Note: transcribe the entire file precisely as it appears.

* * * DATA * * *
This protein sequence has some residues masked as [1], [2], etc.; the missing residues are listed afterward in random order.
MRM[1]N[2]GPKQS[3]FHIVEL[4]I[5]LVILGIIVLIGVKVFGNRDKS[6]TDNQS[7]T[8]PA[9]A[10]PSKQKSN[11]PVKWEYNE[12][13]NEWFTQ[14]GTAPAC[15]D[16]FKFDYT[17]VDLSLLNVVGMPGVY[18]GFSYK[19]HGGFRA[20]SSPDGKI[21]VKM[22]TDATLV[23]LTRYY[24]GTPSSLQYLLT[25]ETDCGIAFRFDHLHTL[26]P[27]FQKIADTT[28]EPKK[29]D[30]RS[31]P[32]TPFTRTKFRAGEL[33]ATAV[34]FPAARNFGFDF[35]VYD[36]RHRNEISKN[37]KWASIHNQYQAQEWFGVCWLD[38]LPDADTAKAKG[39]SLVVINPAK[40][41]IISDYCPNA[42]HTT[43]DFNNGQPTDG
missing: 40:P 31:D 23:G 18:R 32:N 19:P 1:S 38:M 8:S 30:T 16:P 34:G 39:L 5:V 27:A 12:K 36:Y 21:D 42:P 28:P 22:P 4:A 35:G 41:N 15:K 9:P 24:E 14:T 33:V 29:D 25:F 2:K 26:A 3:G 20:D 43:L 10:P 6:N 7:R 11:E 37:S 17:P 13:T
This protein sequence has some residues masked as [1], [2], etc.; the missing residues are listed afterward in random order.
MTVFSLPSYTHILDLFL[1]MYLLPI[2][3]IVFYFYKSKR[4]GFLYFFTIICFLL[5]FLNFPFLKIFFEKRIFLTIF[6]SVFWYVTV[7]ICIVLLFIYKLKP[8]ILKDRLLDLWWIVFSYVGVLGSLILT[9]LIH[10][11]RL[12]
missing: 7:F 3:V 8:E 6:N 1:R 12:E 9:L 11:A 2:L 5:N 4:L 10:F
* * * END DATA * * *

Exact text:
This protein sequence has some residues masked as [1], [2], etc.; the missing residues are listed afterward in random order.
MRM[1]N[2]GPKQS[3]FHIVEL[4]I[5]LVILGIIVLIGVKVFGNRDKS[6]TDNQS[7]T[8]PA[9]A[10]PSKQKSN[11]PVKWEYNE[12][13]NEWFTQ[14]GTAPAC[15]D[16]FKFDYT[17]VDLSLLNVVGMPGVY[18]GFSYK[19]HGGFRA[20]SSPDGKI[21]VKM[22]TDATLV[23]LTRYY[24]GTPSSLQYLLT[25]ETDCGIAFRFDHLHTL[26]P[27]FQKIADTT[28]EPKK[29]D[30]RS[31]P[32]TPFTRTKFRAGEL[33]ATAV[34]FPAARNFGFDF[35]VYD[36]RHRNEISKN[37]KWASIHNQYQAQEWFGVCWLD[38]LPDADTAKAKG[39]SLVVINPAK[40][41]IISDYCPNA[42]HTT[43]DFNNGQPTDG
missing: 40:P 31:D 23:G 18:R 32:N 19:P 1:S 38:M 8:S 30:T 16:P 34:G 39:L 5:V 27:A 12:K 36:Y 21:D 42:P 28:P 22:P 4:A 35:G 41:N 15:K 9:P 24:E 14:T 33:V 29:D 25:F 2:K 26:A 3:G 20:D 43:L 10:P 6:N 7:R 11:E 37:S 17:P 13:T
This protein sequence has some residues masked as [1], [2], etc.; the missing residues are listed afterward in random order.
MTVFSLPSYTHILDLFL[1]MYLLPI[2][3]IVFYFYKSKR[4]GFLYFFTIICFLL[5]FLNFPFLKIFFEKRIFLTIF[6]SVFWYVTV[7]ICIVLLFIYKLKP[8]ILKDRLLDLWWIVFSYVGVLGSLILT[9]LIH[10][11]RL[12]
missing: 7:F 3:V 8:E 6:N 1:R 12:E 9:L 11:A 2:L 5:N 4:L 10:F